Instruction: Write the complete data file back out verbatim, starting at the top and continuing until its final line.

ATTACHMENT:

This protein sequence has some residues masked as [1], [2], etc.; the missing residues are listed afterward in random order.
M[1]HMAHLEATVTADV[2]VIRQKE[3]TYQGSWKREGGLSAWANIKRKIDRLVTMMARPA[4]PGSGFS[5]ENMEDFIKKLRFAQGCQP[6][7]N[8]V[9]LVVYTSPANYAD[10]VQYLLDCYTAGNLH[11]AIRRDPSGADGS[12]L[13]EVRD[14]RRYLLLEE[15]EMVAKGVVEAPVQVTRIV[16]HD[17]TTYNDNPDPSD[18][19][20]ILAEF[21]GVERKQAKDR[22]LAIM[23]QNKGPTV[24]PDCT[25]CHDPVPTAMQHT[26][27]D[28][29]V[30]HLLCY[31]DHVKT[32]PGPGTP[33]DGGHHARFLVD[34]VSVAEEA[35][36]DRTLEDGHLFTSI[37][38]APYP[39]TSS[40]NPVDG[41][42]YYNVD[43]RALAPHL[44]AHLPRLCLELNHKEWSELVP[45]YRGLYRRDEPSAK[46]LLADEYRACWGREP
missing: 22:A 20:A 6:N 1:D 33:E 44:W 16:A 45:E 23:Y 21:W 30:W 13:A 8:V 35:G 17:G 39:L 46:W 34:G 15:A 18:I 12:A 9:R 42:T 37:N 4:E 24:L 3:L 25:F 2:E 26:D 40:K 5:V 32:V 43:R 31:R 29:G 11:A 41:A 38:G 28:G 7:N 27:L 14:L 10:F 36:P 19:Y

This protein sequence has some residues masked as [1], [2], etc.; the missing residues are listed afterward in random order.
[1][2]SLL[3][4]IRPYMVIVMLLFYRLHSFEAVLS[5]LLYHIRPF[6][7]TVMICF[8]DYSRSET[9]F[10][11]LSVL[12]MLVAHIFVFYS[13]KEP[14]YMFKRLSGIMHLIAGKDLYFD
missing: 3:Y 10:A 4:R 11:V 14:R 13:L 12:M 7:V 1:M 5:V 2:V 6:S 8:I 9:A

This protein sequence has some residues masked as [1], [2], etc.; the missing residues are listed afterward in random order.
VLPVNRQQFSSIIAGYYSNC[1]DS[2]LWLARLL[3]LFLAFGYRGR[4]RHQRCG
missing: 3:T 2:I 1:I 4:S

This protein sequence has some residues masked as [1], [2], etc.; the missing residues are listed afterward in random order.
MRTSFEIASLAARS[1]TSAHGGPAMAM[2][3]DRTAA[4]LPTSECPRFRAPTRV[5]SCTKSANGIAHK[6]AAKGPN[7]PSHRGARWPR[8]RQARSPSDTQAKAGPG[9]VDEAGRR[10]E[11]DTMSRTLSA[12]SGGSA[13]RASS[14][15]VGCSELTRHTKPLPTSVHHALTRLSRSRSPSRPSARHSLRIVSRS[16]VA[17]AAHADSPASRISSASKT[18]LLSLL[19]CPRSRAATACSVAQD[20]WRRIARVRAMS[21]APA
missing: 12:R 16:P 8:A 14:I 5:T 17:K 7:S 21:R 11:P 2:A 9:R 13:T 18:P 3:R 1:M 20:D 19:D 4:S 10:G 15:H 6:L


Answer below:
This protein sequence has some residues masked as [1], [2], etc.; the missing residues are listed afterward in random order.
M[1]HMAHLEATVTADV[2]VIRQKE[3]TYQGSWKREGGLSAWANIKRKIDRLVTMMARPA[4]PGSGFS[5]ENMEDFIKKLRFAQGCQP[6][7]N[8]V[9]LVVYTSPANYAD[10]VQYLLDCYTAGNLH[11]AIRRDPSGADGS[12]L[13]EVRD[14]RRYLLLEE[15]EMVAKGVVEAPVQVTRIV[16]HD[17]TTYNDNPDPSD[18][19][20]ILAEF[21]GVERKQAKDR[22]LAIM[23]QNKGPTV[24]PDCT[25]CHDPVPTAMQHT[26][27]D[28][29]V[30]HLLCY[31]DHVKT[32]PGPGTP[33]DGGHHARFLVD[34]VSVAEEA[35][36]DRTLEDGHLFTSI[37][38]APYP[39]TSS[40]NPVDG[41][42]YYNVD[43]RALAPHL[44]AHLPRLCLELNHKEWSELVP[45]YRGLYRRDEPSAK[46]LLADEYRACWGREP
missing: 22:A 20:A 6:N 1:D 33:E 44:W 16:A 45:E 23:Y 21:W 30:W 13:A 8:V 35:G 17:G 39:L 46:W 34:G 15:A 18:I 12:A 9:R 42:T 37:N 4:E 24:L 3:L 25:F 2:E 26:D 40:K 5:V 32:V 43:R 31:R 29:G 11:A 41:A 38:G 28:G 7:N 27:L 14:L 10:F 36:P 19:Y

This protein sequence has some residues masked as [1], [2], etc.; the missing residues are listed afterward in random order.
[1][2]SLL[3][4]IRPYMVIVMLLFYRLHSFEAVLS[5]LLYHIRPF[6][7]TVMICF[8]DYSRSET[9]F[10][11]LSVL[12]MLVAHIFVFYS[13]KEP[14]YMFKRLSGIMHLIAGKDLYFD
missing: 3:Y 10:A 4:R 11:V 14:R 13:L 12:M 7:V 1:M 5:V 2:V 6:S 8:I 9:A

This protein sequence has some residues masked as [1], [2], etc.; the missing residues are listed afterward in random order.
VLPVNRQQFSSIIAGYYSNC[1]DS[2]LWLARLL[3]LFLAFGYRGR[4]RHQRCG
missing: 3:T 2:I 1:I 4:S

This protein sequence has some residues masked as [1], [2], etc.; the missing residues are listed afterward in random order.
MRTSFEIASLAARS[1]TSAHGGPAMAM[2][3]DRTAA[4]LPTSECPRFRAPTRV[5]SCTKSANGIAHK[6]AAKGPN[7]PSHRGARWPR[8]RQARSPSDTQAKAGPG[9]VDEAGRR[10]E[11]DTMSRTLSA[12]SGGSA[13]RASS[14][15]VGCSELTRHTKPLPTSVHHALTRLSRSRSPSRPSARHSLRIVSRS[16]VA[17]AAHADSPASRISSASKT[18]LLSLL[19]CPRSRAATACSVAQD[20]WRRIARVRAMS[21]APA
missing: 12:R 16:P 8:A 14:I 5:T 17:K 7:S 21:R 11:P 2:A 9:R 13:T 18:P 3:R 1:M 20:D 19:D 4:S 10:G 15:H 6:L